Again, it's all up to the design, parts chosen, etc.

I think it's safe to say that it's rare for most modular gear to generate signals hot enough to do any damage to other modules of the same type.
This is kind of an inherent design thing: the same power supply generating voltages is the same one processing those voltages.
Therefore, a synth usually can't generate a voltage hotter than it can handle.
One might well distort something to shreds, but it likely won't do any real damage unless very poorly designed.
Of course, plugging an audio amp's speaker output into a pedal or modular will usually deliver way more voltage than expected and *can* fry things quite quickly.

Fwiw, not all synths expect negative voltages. Strange things can happen, but usually not damaging.
One might get an opamp "locked up" for example, where it stays at a voltage and won't change unless powered down again.
Also, sometimes people feed in voltages so high, their vcos are playing, but they're at a frequency higher than normal human hearing.
That's common to see on synths that don't limit things to defined musical ranges (like modulars, for example.)
The vco is working fine, but the player's ears or tweeters aren't. (and after about 50 years of age, expect your high end hearing to diminish.)

One thing not defined well is gate voltages.
Most are positive and 15 volts or under, but there's no standard as to the minimum voltage required for gating.
Stranger, many envelope generators will derive their maximum attack and sustain levels from their input gate voltage.
So a low gate voltage may produce a low envelope output voltage and vice-versa.
Many Arps are like this. Moogs, not so much.
It's a cool thing too because controlled correctly, one can achieve voltage controlled envs to some degree- very good for velocity sensitivity for example.
Few envs will trigger given negative voltages (unless they're expecting an S-trig perhaps.)

Fwiw, it's possible to mod many sequencers that puts out -5 to +5 into one that outputs 0 to 10 volts instead.
With some designs, it's as easy as adding just one resistor.
Better to be king for a night than schmuck for a lifetime. - R. Pupkin

glide
Posts: 16
Joined: Fri Dec 03, 2010 5:46 pm

Re: Question about Voltages from my sequencer

Post by glide » Wed Dec 29, 2010 1:09 pm

Hi,

Kevin I read your post carefully and I found little, if any, content directly related with my remark.
Perhaps I did not explain my example correctly.
MF-101 has a 9V supply voltage. Once you connect a jack to its CV input with a -5V signal, you are outside 101's power supply range by 56%. Sure the op-amp should have current limitation (although for some like the 3140 a sudden death would occur).
"the parts won't wear out" under this kind of stress? Sure they do, even if they are aerospace quality. They are not eternal, and repeated stress diminishes their life. So it is a question of time. How much time? A bench test would have to be conducted under the relevant conditions. Maybe you would gladly offer your unit for such test.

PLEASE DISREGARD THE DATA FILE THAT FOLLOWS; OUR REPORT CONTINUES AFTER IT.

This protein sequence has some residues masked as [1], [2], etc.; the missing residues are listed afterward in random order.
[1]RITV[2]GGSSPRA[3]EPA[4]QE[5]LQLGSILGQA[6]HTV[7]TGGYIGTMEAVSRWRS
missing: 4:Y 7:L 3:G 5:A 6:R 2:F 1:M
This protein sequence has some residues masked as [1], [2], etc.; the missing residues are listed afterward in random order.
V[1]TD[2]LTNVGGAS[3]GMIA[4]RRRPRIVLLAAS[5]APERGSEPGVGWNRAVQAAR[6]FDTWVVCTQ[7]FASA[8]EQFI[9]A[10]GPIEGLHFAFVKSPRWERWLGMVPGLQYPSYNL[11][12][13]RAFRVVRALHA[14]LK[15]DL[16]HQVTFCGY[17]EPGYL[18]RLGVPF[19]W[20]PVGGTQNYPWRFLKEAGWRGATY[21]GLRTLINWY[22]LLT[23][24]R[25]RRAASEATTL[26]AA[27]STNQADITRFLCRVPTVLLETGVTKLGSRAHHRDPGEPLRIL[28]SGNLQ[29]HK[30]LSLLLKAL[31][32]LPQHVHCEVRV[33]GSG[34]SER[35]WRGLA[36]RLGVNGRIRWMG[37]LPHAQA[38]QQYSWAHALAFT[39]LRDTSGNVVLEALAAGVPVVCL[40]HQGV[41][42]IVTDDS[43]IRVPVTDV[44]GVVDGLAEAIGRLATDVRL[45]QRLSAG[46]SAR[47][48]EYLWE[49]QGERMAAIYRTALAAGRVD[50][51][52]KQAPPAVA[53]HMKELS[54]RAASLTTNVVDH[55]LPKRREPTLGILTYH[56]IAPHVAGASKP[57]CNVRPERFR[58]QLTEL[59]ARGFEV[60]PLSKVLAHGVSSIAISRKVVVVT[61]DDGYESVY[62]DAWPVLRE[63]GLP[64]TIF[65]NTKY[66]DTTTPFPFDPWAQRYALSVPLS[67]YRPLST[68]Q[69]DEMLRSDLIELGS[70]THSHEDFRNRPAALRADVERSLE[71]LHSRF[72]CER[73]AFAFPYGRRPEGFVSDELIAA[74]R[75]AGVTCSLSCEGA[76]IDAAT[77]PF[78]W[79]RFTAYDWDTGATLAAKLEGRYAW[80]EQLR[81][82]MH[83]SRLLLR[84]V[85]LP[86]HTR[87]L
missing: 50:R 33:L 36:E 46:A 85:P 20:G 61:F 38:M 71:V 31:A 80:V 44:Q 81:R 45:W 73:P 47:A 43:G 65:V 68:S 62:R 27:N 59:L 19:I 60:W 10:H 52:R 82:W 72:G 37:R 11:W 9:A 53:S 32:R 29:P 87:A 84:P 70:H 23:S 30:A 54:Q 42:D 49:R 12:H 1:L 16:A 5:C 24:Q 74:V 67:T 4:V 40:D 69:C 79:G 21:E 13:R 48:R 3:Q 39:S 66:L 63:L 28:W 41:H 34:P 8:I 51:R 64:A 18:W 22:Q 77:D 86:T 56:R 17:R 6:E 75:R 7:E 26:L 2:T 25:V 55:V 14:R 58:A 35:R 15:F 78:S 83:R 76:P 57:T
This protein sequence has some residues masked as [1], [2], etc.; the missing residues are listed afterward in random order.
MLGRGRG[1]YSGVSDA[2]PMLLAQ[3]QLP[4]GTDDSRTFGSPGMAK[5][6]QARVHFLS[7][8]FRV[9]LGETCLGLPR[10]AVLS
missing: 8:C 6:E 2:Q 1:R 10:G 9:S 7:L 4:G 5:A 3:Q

Based on experience, I wouldn't.

Better safe than sorry.

Best,

g

EricK
Posts: 5987
Joined: Fri Apr 09, 2004 2:09 pm

Re: Question about Voltages from my sequencer

Post by EricK » Wed Dec 29, 2010 3:46 pm

Okay,

Should I operate my sequencer on 0/5 or -5/5 mode all the time?

THe only things I am sequencing are Moogerfoogers and other modern Moog products.
Support the Bob Moog Foundation:
https://moogfoundation.org/do-something-2/donate/

I think I hear the mothership coming.

User avatar
latigid on
Posts: 1579
Joined: Mon Jan 30, 2006 3:47 pm
Location: Auckland, New Zealand

Re: Question about Voltages from my sequencer

Post by latigid on » Wed Dec 29, 2010 4:48 pm

glide wrote:Hi,

Kevin I read your post carefully and I found little, if any, content directly related with my remark.
Perhaps I did not explain my example correctly.
MF-101 has a 9V supply voltage. Once you connect a jack to its CV input with a -5V signal, you are outside 101's power supply range by 56%. Sure the op-amp should have current limitation (although for some like the 3140 a sudden death would occur).
"the parts won't wear out" under this kind of stress? Sure they do, even if they are aerospace quality. They are not eternal, and repeated stress diminishes their life. So it is a question of time. How much time? A bench test would have to be conducted under the relevant conditions. Maybe you would gladly offer your unit for such test.
Based on experience, I wouldn't.

Better safe than sorry.

Best,




g

A quick look at the MF101, 102 and 103 boards show they each have a 7662 charge pump located near the power rails. Thus the safe range for input CV is likely to be -9 to +9 V; this would also be necessary for OAs requiring a bipolar supply. I couldn't say for certain without looking closer at the board or schematic, but the components are there.

User avatar
Kevin Lightner
Posts: 1587
Joined: Sat Jan 15, 2005 5:20 pm
Location: Wrightwood

Re: Question about Voltages from my sequencer

Post by Kevin Lightner » Wed Dec 29, 2010 5:18 pm

Latigid on basically explained things correctly.

Just because a device runs on a single supply voltage doesn't mean it doesn't have a DC-DC converter or other method of producing higher voltages and/or bi-polar ones.